Ever lose a flash drive? Ever have important data stolen from you? Are you a victim of identity theft? Virtual thieves are out there, and the amount of data they steal per year is absurd; don’t let them steal yours!

According to TransUnion, a worldwide credit management service, every minute nineteen people fall victim to identity theft. Identity thieves gather YOUR personal information such as your address, banking information, birth date, name, etc. so that your life becomes theirs. Unfortunately for victims of identity theft, their lives can become ruined as their credit score can rise, loans can be taken out in their name, and it puts people in a really bad financial situation.

As it is a real and frightening situation, an even similar situation is the thought of personal files being lost or stolen from a flash drive. Corporations understand this all too well as they have a high risk of confidential data going missing by a worker accidentally misplacing a flash drive.

Flash drives offer a quick and easy service that allows any user to transfer files to another location or to store files for a long period of time. Typically, flash drives are all the same in that they use flash technology to store data on a flash chip; similar to how solid state drives work. Where they differ is in their capacities, shape, size, and transfer protocol.

Even though they offer a convenient way of transferring files to a new location, this mobile functionality increases the possibility of them becoming lost or stolen. As we all know, flash drives can be read, edited, and copied freely with no restrictions on the user in possession.

Therefore, it may be time to become proactive and protect your sensitive data. Your data is important to you, so keep it safe! Most common flash drives are sold without any security measures installed, leaving the drive open to any user. It’s time to fight back against hackers and thieves by using an encrypted flash drive that allows only you to access the files.

Welcome to my review of the Kingston DataTraveler Vault Privacy 3.0 flash drive. Throughout this review, I will be covering the following topics: the setup and design, encryption, and my final thoughts. I would like to thank Kingston for providing me with the unit for this review.



The Setup and Design

When setting up the DataTraveler Vault, the process is quick and simple. By not requiring any PC admin rights, connect the drive to any Windows or Macintosh computer and the auto run encryption installer will appear.

At this stage, you can opt to start encrypting your drive or wait and use the drive as any normal unlocked flash drive. To begin the encryption, follow the onscreen wizard which has four easy steps.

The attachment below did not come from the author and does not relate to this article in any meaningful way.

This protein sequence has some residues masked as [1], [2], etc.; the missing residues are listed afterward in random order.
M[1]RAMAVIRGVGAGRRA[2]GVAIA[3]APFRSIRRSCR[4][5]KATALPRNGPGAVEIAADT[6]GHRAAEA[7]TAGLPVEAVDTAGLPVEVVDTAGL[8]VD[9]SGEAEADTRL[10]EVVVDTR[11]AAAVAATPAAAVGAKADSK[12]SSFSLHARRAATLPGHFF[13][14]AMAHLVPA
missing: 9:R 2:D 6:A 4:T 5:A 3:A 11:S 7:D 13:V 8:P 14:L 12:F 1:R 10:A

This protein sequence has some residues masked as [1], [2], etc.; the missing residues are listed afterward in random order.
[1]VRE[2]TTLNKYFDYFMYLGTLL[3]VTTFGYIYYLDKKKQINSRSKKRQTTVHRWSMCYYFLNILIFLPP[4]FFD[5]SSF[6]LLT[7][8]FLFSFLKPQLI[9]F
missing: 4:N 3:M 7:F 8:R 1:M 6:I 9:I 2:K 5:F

Eventually, you will arrive at the password setup where you will be asked to enter a six to sixteen character password. The password will require you include three of the following: uppercase, lowercase, numbers, and/or special characters. As I am not a fan of password requirements, the limitations forced me into using a password that I do not use for anything else, minimising the chance of somebody guessing my password.

Next, you will be asked for some contact information in case the drive should ever be lost. Any information entered into these fields will be displayed under the contact information link on the password window; more on this below. The wizard will ask for your name, phone number, and company name; none of which are required for you to enter.

Finally, on the last step, the setup wizard will begin the encryption process. After a minute or two, the drive will become fully encrypted and your data will forever be safe.

When the flash drive is connected to Windows, the software will automatically hide in the task bar where users have many different options. Here, you can change the password, contact information, hint, as well as perform a complete format or shut down the drive.

Additionally, Kingston offers an optional antivirus edition of the DataTraveler Vault. Provided by ESET, NOD32 is installed on the drive and there is an extra setup wizard for controlling the antivirus.

Moving on to design, the DataTraveler Vault has an all-aluminum housing that is coated in an ocean blue paint that is very pleasing to the eye. The aluminum housing protects the drive from scratches, drops, and even adds a crush resistance. In addition, with the cap mounted, the drive has a slight water-resistance to it if it happens to get damp.